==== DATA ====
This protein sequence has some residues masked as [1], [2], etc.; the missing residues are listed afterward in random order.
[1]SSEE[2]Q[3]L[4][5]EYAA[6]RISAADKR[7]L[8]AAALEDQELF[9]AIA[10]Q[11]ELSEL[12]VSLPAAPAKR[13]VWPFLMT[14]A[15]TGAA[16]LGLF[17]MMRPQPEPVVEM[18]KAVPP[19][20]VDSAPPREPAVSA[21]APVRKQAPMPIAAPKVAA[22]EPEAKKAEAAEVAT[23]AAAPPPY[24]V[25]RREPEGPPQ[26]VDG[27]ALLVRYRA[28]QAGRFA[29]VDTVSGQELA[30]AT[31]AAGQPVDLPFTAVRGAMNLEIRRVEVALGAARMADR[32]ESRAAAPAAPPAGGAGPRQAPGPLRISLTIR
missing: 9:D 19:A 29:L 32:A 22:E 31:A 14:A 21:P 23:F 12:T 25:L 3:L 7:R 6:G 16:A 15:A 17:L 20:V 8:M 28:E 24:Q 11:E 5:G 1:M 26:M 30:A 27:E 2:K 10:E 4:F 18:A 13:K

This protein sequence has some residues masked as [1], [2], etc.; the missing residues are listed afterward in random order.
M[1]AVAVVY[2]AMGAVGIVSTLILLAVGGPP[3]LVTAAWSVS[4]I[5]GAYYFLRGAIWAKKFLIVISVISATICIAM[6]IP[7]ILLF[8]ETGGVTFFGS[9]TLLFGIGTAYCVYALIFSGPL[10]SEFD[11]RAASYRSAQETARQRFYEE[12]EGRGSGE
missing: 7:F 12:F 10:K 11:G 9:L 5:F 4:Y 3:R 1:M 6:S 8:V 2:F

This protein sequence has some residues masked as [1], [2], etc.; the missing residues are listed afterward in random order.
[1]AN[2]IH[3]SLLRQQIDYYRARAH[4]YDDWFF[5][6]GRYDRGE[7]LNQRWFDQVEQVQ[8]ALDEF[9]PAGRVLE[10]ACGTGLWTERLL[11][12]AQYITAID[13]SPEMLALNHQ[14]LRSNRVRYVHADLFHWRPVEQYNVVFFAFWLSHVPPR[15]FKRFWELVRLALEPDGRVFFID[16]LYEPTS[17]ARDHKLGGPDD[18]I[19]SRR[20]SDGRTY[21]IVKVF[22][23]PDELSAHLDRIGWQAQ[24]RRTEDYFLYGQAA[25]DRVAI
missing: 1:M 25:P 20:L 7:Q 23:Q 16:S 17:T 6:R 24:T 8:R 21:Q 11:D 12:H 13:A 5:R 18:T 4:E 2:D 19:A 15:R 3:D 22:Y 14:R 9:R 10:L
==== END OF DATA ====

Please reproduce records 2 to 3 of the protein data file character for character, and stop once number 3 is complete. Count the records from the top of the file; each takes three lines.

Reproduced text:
This protein sequence has some residues masked as [1], [2], etc.; the missing residues are listed afterward in random order.
M[1]AVAVVY[2]AMGAVGIVSTLILLAVGGPP[3]LVTAAWSVS[4]I[5]GAYYFLRGAIWAKKFLIVISVISATICIAM[6]IP[7]ILLF[8]ETGGVTFFGS[9]TLLFGIGTAYCVYALIFSGPL[10]SEFD[11]RAASYRSAQETARQRFYEE[12]EGRGSGE
missing: 7:F 12:F 10:K 11:G 9:L 5:F 4:Y 3:R 1:M 6:S 8:V 2:F

This protein sequence has some residues masked as [1], [2], etc.; the missing residues are listed afterward in random order.
[1]AN[2]IH[3]SLLRQQIDYYRARAH[4]YDDWFF[5][6]GRYDRGE[7]LNQRWFDQVEQVQ[8]ALDEF[9]PAGRVLE[10]ACGTGLWTERLL[11][12]AQYITAID[13]SPEMLALNHQ[14]LRSNRVRYVHADLFHWRPVEQYNVVFFAFWLSHVPPR[15]FKRFWELVRLALEPDGRVFFID[16]LYEPTS[17]ARDHKLGGPDD[18]I[19]SRR[20]SDGRTY[21]IVKVF[22][23]PDELSAHLDRIGWQAQ[24]RRTEDYFLYGQAA[25]DRVAI
missing: 1:M 25:P 20:L 7:Q 23:Q 16:S 17:T 6:R 24:T 8:R 21:Q 11:D 12:H 13:A 5:R 18:T 4:E 2:D 19:A 15:R 3:D 22:Y 14:R 9:R 10:L